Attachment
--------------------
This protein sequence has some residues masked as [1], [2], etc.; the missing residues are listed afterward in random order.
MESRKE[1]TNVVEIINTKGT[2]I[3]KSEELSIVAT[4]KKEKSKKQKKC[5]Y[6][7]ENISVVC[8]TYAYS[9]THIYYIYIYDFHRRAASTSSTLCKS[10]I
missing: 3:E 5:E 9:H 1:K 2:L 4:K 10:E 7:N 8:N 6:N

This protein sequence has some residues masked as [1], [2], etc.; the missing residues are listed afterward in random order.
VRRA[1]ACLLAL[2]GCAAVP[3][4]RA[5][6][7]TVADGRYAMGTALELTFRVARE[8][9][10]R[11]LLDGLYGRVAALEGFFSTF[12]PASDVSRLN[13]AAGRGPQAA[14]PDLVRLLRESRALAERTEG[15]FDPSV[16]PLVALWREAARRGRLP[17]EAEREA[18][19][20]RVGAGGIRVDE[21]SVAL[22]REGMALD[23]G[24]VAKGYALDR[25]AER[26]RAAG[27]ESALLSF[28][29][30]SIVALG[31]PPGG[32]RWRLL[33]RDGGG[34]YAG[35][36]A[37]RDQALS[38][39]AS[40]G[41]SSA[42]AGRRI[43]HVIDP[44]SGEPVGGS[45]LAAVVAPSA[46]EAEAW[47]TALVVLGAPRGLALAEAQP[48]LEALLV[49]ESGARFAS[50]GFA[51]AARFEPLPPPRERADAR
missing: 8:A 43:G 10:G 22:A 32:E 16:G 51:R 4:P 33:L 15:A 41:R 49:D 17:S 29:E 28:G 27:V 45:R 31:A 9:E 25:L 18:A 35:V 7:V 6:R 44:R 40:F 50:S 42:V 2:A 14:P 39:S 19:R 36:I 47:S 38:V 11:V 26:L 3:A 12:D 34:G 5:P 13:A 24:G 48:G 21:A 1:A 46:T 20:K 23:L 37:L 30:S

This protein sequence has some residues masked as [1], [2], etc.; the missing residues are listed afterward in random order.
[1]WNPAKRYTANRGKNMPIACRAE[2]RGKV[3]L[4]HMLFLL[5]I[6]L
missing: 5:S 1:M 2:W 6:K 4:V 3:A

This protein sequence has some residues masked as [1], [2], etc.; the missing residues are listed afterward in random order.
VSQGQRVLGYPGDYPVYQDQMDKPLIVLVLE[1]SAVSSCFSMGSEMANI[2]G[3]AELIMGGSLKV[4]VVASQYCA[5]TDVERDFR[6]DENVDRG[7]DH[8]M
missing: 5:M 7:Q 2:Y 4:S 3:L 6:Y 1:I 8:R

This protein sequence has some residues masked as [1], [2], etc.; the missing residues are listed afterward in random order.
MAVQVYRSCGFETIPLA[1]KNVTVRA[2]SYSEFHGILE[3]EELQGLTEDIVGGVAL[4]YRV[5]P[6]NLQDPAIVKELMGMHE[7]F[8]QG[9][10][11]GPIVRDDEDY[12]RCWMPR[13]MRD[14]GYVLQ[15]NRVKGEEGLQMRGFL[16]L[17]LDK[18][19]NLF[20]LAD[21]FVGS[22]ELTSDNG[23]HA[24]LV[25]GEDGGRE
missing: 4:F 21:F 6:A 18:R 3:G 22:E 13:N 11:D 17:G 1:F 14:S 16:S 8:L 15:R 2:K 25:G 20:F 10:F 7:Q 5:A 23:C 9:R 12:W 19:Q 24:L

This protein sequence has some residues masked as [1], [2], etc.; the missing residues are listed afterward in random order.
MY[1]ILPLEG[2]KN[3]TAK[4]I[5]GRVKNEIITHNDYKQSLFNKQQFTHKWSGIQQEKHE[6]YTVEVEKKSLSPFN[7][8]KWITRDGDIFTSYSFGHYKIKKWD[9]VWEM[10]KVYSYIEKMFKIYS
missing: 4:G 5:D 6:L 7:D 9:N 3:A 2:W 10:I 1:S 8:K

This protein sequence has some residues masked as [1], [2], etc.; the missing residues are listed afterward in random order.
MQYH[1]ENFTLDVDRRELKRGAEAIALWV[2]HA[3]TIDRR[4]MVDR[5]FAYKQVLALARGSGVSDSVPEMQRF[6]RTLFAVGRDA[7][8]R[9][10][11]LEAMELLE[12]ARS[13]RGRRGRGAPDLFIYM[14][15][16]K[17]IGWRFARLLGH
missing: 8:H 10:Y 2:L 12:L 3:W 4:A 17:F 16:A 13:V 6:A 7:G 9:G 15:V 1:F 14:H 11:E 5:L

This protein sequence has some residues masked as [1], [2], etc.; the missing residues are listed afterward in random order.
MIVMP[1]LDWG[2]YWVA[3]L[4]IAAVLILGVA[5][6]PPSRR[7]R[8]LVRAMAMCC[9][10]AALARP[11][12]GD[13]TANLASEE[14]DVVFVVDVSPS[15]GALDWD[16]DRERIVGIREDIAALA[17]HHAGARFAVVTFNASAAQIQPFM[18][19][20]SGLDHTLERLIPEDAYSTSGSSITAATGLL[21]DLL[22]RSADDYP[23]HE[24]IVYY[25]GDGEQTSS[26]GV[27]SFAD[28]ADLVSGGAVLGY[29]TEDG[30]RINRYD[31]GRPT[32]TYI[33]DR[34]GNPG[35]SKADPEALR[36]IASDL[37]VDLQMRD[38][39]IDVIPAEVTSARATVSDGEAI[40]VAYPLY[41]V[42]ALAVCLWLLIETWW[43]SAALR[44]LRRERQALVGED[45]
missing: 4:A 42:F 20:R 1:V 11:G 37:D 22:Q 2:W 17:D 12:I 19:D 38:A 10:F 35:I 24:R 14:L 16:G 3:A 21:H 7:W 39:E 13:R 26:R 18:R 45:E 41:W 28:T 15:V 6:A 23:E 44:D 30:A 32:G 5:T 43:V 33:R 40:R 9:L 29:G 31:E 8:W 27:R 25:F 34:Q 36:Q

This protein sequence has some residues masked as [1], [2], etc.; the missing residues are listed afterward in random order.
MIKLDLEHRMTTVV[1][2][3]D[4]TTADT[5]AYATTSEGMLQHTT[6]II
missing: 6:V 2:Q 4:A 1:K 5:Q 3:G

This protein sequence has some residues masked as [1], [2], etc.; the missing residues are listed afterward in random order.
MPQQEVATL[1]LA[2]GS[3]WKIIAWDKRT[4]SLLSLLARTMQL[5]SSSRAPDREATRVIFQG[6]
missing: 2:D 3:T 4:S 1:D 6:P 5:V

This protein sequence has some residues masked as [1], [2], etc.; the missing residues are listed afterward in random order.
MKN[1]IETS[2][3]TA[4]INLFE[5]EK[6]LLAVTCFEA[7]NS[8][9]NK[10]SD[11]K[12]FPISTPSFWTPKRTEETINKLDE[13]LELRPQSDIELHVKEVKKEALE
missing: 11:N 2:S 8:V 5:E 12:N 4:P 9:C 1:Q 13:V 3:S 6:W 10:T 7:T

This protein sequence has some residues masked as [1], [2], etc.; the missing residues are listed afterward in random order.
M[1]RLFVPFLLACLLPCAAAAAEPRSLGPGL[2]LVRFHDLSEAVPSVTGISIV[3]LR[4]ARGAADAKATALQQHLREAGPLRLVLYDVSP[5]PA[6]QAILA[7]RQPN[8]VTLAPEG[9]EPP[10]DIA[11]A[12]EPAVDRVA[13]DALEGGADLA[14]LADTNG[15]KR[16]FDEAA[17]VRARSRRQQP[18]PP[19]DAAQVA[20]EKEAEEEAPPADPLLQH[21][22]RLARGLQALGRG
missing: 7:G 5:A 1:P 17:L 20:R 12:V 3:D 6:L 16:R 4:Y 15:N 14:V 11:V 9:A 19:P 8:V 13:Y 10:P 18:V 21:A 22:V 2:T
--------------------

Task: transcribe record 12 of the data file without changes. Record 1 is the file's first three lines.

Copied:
This protein sequence has some residues masked as [1], [2], etc.; the missing residues are listed afterward in random order.
M[1]RLFVPFLLACLLPCAAAAAEPRSLGPGL[2]LVRFHDLSEAVPSVTGISIV[3]LR[4]ARGAADAKATALQQHLREAGPLRLVLYDVSP[5]PA[6]QAILA[7]RQPN[8]VTLAPEG[9]EPP[10]DIA[11]A[12]EPAVDRVA[13]DALEGGADLA[14]LADTNG[15]KR[16]FDEAA[17]VRARSRRQQP[18]PP[19]DAAQVA[20]EKEAEEEAPPADPLLQH[21][22]RLARGLQALGRG
missing: 7:G 5:A 1:P 17:L 20:R 12:V 3:D 6:L 16:R 4:Y 15:N 14:V 11:V 9:A 19:P 8:V 13:Y 10:P 18:V 21:A 22:V 2:T